Author celebrates our sense of unbridgeable divides
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In “Hockey, the National Id,” he looks at the national game as not only a spectator sport but also as a bellwether of our society, from the unifying effect of Paul Henderson’s winning goal in the 1972 Summit Series to his tracing the roots of Quebec’s Quiet Revolution to the 1955 Richard Riots in Montreal, which followed the Rocket’s justified but punitive suspension from the 1955 playoffs.
MacGregor, who currently writes a column called This Country for the Globe and Mail, has long been considered one of Canada’s finest journalists, and this volume serves as something of a sampler and encapsulation of his talents. His reputation as an expert on things Canadian also landed him on CBC’s much-vaunted Seven Wonders of Canada panel.
From his on-the-ground insights ranging from the Oka stand-off to the 2006 Olympics in Torino to the previously mentioned Spicer Commission tour, Canadians stands as a superior example of reportage, and a reckoning of a journalistic career of more than three decades.
MacGregor was there, wherever the headlines of a given week positioned “there,” and his observations provide additional depth to incidents which are now history-book fodder.
There is more to MacGregor’s work than reportage, however. When he was named an Officer of the Order of Canada in 2005, his special citation referred to him as one of Canada’s “most gifted storytellers,” and it is this talent that is chiefly on display in Canadians.
MacGregor has a unique ability to balance objective reportage with a keen, emotional core; he has a good eye for the human interest angle, which intensifies his editorial thrust, rather than distracting from it.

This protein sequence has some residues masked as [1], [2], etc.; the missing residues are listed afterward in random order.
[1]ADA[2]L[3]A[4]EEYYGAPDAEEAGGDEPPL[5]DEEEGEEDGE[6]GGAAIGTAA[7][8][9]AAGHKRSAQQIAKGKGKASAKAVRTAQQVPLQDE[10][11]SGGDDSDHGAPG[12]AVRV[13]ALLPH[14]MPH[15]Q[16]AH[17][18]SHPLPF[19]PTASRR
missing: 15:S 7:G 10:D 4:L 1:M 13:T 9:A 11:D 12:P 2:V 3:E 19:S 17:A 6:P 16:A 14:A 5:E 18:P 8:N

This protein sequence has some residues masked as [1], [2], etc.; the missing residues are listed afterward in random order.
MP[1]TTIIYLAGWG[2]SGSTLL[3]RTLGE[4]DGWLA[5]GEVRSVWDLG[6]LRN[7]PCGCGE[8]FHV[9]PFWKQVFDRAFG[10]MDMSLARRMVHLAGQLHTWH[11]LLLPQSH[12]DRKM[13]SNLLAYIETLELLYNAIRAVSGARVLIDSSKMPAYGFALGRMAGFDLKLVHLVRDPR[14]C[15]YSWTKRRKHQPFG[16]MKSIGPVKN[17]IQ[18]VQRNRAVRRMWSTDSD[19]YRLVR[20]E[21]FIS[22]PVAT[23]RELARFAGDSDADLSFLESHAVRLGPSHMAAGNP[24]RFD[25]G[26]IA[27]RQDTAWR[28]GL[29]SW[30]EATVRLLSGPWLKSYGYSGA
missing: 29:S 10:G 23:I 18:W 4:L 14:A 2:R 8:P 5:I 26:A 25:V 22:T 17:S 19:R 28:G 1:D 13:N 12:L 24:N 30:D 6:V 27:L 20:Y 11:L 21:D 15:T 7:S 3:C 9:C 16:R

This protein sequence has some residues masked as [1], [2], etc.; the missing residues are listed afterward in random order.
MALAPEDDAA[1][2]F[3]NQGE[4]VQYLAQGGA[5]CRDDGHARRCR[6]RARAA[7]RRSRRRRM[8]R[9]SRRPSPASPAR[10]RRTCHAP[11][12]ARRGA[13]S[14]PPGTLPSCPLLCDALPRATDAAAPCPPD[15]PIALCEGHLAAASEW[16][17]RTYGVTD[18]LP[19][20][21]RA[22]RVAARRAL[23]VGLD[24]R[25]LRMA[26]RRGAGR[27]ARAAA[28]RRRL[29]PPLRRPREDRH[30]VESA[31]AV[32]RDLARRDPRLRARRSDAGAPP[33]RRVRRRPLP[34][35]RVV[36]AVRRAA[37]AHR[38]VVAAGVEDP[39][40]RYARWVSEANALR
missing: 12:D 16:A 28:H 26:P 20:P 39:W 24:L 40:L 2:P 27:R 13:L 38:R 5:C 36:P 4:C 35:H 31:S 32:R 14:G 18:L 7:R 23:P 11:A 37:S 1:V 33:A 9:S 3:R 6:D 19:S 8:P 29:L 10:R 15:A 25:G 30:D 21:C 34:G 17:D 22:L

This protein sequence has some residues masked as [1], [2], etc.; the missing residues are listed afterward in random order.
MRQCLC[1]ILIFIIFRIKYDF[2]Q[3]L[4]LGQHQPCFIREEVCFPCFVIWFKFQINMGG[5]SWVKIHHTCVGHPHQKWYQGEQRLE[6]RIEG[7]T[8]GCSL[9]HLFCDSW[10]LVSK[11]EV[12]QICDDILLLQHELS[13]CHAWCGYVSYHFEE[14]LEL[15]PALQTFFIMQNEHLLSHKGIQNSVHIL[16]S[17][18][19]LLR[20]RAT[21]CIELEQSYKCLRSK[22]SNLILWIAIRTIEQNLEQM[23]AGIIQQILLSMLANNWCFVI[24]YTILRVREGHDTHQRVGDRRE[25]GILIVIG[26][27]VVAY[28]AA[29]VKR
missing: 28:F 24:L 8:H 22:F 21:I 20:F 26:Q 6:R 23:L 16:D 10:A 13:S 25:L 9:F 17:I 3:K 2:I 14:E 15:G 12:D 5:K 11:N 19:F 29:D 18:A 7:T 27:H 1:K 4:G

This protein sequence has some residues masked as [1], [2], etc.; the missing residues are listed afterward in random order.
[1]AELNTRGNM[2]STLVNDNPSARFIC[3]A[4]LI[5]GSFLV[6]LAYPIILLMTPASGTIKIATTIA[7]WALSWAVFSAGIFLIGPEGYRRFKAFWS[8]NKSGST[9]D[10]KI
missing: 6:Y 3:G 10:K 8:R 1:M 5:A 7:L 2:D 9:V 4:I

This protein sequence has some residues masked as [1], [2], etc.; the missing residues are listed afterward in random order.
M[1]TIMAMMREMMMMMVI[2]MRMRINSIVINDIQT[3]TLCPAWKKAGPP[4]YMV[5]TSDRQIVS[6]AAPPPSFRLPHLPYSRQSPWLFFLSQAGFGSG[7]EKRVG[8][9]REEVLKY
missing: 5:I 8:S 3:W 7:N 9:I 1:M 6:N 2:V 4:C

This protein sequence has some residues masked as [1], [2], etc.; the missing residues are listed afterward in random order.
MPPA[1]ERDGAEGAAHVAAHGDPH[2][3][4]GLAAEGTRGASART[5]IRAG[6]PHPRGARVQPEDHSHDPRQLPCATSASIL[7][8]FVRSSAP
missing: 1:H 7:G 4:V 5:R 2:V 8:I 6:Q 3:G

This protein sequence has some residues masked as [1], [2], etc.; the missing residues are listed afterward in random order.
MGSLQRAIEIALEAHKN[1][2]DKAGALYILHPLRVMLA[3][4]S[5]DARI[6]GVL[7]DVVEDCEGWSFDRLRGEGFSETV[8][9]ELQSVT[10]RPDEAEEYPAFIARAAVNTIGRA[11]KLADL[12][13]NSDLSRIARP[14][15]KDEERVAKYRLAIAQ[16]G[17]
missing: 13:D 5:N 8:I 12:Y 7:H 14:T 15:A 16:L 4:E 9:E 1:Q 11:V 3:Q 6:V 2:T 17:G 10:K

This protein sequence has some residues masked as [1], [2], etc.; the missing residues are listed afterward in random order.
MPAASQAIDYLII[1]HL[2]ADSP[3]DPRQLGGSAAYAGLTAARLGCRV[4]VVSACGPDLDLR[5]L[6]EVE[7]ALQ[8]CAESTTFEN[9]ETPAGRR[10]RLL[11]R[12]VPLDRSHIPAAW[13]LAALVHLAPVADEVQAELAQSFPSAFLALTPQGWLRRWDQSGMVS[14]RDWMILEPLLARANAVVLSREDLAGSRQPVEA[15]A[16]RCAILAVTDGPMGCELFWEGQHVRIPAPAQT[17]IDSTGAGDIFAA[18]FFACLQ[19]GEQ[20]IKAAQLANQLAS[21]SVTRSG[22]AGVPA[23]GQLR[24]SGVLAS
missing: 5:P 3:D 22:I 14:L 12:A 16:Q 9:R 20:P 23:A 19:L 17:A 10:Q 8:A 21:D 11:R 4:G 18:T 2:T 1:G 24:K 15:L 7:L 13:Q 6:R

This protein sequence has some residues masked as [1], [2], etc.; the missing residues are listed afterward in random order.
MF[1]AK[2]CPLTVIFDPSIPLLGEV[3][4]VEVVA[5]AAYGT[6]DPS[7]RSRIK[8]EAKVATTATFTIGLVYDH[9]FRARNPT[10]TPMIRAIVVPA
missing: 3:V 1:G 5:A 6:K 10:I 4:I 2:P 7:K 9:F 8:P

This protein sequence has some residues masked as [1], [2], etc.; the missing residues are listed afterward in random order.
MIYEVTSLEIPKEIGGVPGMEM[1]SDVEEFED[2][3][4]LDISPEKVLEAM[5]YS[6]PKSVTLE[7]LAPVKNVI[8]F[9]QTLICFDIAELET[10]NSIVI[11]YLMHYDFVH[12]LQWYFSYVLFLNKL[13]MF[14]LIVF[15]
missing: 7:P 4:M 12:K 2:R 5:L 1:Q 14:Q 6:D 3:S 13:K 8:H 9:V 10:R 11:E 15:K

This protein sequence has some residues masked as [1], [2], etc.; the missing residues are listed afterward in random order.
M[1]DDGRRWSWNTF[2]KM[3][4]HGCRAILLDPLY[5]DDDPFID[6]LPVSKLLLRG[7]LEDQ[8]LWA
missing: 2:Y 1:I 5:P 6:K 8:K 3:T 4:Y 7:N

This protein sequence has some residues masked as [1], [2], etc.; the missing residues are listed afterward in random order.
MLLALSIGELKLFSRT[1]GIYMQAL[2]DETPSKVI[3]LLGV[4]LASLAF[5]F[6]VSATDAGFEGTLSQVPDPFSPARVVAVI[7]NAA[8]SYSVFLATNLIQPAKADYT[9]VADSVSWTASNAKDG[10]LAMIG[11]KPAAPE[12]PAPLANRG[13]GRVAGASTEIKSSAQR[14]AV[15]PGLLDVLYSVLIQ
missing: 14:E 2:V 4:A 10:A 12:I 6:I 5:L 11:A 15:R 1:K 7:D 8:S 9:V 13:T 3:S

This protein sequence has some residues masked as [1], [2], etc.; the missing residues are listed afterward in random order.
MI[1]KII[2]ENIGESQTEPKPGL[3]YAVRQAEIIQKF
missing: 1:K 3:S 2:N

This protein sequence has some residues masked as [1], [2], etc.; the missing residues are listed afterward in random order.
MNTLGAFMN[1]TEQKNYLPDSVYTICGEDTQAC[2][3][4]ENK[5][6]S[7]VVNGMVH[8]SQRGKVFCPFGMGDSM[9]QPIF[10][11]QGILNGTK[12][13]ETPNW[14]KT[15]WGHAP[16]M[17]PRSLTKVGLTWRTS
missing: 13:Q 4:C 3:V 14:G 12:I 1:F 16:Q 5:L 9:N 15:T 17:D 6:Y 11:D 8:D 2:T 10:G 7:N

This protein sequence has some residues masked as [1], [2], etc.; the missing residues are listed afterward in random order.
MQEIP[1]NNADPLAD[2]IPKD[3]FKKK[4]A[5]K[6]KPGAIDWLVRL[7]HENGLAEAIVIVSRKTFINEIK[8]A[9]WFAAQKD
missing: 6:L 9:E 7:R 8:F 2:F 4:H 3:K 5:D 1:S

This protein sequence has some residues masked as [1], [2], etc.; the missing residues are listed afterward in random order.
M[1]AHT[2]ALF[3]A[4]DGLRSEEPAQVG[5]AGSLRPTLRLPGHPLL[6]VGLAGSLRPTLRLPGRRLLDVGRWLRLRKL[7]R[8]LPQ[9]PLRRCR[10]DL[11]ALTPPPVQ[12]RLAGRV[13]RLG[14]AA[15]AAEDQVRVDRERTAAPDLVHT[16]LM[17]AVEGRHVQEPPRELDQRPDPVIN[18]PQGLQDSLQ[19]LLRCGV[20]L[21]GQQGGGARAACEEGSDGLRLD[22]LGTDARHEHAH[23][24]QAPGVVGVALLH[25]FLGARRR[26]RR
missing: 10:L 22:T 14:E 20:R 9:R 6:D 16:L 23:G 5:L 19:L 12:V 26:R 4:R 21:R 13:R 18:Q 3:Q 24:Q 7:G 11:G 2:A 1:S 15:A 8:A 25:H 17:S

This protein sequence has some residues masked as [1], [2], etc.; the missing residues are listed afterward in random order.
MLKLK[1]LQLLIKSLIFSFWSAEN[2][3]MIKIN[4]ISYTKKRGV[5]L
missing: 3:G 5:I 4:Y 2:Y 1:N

Thus, “Hockey the National Id” is framed with an account of Georges Boudreault and his son, who raced from their Saguenay home to Montreal to pay their respects to Maurice “Rocket” Richard, whose body was lying in state in Montreal following his death in May 2005.
MacGregor’s account of these men driving through the night and their attempts to get access to the Molson Centre when they arrive too late, says more about the iconic stature of Richard, and the importance of the national game, than any amount of accounting and attendance data.
Georges’ centre-ice reckoning with his hero, and what follows, is genuinely stirring, and underscores and reinforces MacGregor’s insights. Similar in effect is MacGregor’s account of the hours prior to the decisive vote in the Manitoba legislature that would scuttle the Meech Lake Accord. MacGregor spent those hours in Elijah Harper’s hotel suite, the only journalist present, and his insights into Harper render a dozen history books moot.
The native leader, who sat with his eagle feather in one hand and a Bible in the other, “was interested in talking about anything but the pressures and the accord, and so we talked about residential schools and hockey and his own fascinating life.” The Harper that emerges is fundamentally and deeply human, antithetical to those histories which remember him by the single word (“No”) that helped destroy the Meech Lake Accord.
The key story to Canadians, the story that seems to have given the book its impetus and broadly defines its terms, is MacGregor’s account of riding Via Rail No. 638 in October of 2000. The train, transporting Pierre Trudeau’s body from Ottawa to Montreal, was greeted along its route by hundreds of Canadians, ordinary citizens driven to mark the passing of one of our great men. People felt a need, it seems, to be in his presence one final time, to wave the man on to his final rest, to be there with their children if only to say “we were there,” and, in one heartbreaking passage, to touch the train as it passed.
The unity, the outpouring of grief, is stunning, until MacGregor becomes “startlingly aware that if Via Rail No. 638 happened this same soft October day to be passing through, say, Salmon Arm, British Columbia, rather than Alexandria, Ont., the people of Canada would also be reaching out. But not to touch the train. Rather, to give back the finger.”
That sense of unbridgeable divides, of distinct and unique peoples, is the nature of both our culture and of MacGregor’s book. Rather than bemoaning our lack of uniformity, however, MacGregor does the only thing possible for a true Canadian: he celebrates our differences.
Canadians is, in the final reckoning, a series of snapshots of our varied and diverse cultures, an insight into worlds and events that may be utterly foreign to some of us, but are, at their heart, fundamentally our own. Author Robert J. Wiersema lives in Victoria.